Re: This and that

Dirk  wrote June 5, 1996

>Subject: This and that

>3)  Plant ID:
>thanks in large part to all the help I get here, I'm achieving increasing
>success with aquatic plants.  I do not, however, know the name of my most
>successful plant.  Can someone help me with an ID?  Description:  I vaguely
>recall it was sold as "Moneywort."  It is a stem plant with rather circular
>leaves.  At regular intervals the leaves emerge from the stem in pairs
>opposite each other.  Each pair alternates direction--that is to say if one
>pair of leaves emerges east and west from the stem, the pairs above and
>below emerge north and south.  The plant roots itself quite well, and
>sometimes roots protrude from the places where the leaves are attached.
>What is it?
It sounds like Hydrocotyle leucocephala, a very pretty plant, if pruned

>4)  Selling plants:
>Since these and other plants are doing so well I am going to have to get
>rid of some (I can't find my fish).  For the stem plants I take to the
>retailer, how many stems is appropriate for a bunch.  Do you folk buy
>weights for each bunch you sell or is that the retailer's job?  If not, how
>do you bunch them?  How long should the stalks be?  I find that just a
>couple inches will turn into a couple of feet in a matter of weeks.
I just give them a big mass in a plastic bag, and they either bunch them or
let them float.  On the other hand, I don't ask very much in return, only
an occasional magazine.

>5)  Java Fern problem, sort of
>My Java Fern does smashingly--in one sense.  Attached to the little plant I
>bought a long time ago are many, many little plants, spanning several
>generations.  Can anyone speculate as to why the main plant doesn't grow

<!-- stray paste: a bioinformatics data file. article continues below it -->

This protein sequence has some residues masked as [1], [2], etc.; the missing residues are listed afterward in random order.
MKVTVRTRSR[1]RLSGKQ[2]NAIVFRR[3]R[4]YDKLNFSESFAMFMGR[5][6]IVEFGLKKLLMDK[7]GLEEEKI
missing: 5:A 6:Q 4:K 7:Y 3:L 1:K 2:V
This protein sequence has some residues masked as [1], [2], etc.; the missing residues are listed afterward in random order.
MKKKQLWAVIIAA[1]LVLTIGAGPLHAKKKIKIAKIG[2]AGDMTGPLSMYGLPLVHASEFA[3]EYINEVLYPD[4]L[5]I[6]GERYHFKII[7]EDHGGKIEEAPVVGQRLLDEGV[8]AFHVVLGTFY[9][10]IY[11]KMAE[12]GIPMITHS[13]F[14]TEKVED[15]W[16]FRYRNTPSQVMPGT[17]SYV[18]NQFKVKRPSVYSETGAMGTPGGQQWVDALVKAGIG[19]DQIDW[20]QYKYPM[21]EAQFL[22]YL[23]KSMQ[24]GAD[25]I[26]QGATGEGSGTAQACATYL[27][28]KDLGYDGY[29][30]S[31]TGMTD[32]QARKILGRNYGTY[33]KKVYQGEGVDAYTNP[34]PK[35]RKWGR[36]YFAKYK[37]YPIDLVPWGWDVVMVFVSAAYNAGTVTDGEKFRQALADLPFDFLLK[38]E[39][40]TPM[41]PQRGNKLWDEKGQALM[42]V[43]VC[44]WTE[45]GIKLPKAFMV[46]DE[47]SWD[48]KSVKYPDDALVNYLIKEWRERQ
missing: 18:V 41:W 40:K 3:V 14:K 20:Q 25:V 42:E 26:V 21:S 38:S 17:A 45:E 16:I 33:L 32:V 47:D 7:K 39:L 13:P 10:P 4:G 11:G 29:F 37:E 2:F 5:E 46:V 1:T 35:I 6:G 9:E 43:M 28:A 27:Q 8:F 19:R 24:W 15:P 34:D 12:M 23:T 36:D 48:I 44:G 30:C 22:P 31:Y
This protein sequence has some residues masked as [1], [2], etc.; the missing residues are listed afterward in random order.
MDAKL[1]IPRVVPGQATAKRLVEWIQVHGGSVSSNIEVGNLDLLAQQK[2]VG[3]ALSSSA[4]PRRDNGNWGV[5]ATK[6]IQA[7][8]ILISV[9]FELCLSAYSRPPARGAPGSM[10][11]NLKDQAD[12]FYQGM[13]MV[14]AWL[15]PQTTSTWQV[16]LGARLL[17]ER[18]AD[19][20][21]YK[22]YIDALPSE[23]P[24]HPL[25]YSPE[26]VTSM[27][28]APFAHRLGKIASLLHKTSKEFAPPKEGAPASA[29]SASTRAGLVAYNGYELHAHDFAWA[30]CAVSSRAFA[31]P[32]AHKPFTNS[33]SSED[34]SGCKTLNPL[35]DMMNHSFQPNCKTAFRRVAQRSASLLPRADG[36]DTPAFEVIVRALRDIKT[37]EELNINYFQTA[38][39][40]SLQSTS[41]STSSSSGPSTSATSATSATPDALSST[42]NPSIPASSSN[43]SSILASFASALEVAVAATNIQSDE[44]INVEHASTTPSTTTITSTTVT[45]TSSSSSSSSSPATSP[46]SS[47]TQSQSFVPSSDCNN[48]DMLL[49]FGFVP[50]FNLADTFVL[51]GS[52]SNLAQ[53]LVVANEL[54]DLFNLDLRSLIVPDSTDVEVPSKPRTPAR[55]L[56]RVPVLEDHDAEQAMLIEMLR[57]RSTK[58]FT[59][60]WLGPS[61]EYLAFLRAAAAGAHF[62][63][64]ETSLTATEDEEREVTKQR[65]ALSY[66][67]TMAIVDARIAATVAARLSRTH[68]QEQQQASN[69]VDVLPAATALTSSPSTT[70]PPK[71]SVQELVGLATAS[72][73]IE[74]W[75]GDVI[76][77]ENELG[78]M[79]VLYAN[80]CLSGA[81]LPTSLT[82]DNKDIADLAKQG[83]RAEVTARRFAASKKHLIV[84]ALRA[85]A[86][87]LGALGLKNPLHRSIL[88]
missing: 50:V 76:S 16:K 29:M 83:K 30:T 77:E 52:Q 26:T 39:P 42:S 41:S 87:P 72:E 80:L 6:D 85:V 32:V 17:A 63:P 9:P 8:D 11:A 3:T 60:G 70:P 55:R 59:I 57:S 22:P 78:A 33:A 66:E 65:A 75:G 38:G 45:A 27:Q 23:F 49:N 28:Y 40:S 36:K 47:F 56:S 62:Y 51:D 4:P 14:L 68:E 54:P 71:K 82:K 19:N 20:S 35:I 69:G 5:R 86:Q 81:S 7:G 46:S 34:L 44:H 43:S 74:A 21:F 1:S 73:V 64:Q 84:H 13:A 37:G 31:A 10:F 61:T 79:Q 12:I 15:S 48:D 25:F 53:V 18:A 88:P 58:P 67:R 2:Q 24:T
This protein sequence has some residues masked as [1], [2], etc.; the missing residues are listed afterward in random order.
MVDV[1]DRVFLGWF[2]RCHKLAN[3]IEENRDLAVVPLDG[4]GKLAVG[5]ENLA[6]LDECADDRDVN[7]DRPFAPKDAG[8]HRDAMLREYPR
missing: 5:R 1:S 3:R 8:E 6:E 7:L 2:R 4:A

>much and why it and its descendants keep producing more offspring?  It
>looks more like a shrub than a rosette plant.
There is a large variety and a small variety of Java fern.  Perhaps you
have the small one.  I only get leaves about 1 to a little over 2 inches
long on them.  The large variety can make leaves around 8 inches long, and
often the leaves are three-pointed, with two smaller 'wings' below the main
tip.  Neither is a rosette plant.  Rather, they have stems with leaves that
come off every 2-5 millimeters for the small variety.

>6)  Trace element problem?
>Along with my successes have come some failures.  Notably I have not had
>good luck with swords, H. Poly., or something someone gave me they called
>Needle Ludwigia.  Although the swords have lived for a year like this,
>they, like the ludwigia and the hygro always look pale and leaves tend to
>dissolve as they age.  The ludwigia and hygro have just about had it.  I
>can't seem to get the easy ones to grow!  Plants I gather are tougher to
>grow (e.g. anubias nana, corkscrew val, etc. do very well).  I know the
>tank is not optimal for plants, but am I right in thinking my Flourish is
>not doing the job?  Could it be that it's gone bad (some sort of powder
>settles out of it).

It may not be a trace element problem.  You might need more potassium.  I
always want to consider potassium whenever I hear about older leaves dying
back.  If the older leaves of the swords get tiny little holes that grow
until the veins are left but most of the rest of the tissue is gone, then
that sounds like potassium deficiency.

Paul Krombholz                  Tougaloo College, Tougaloo, MS  39174
In cool, pleasant, Mississippi where if the high temp is below 90, it is cool!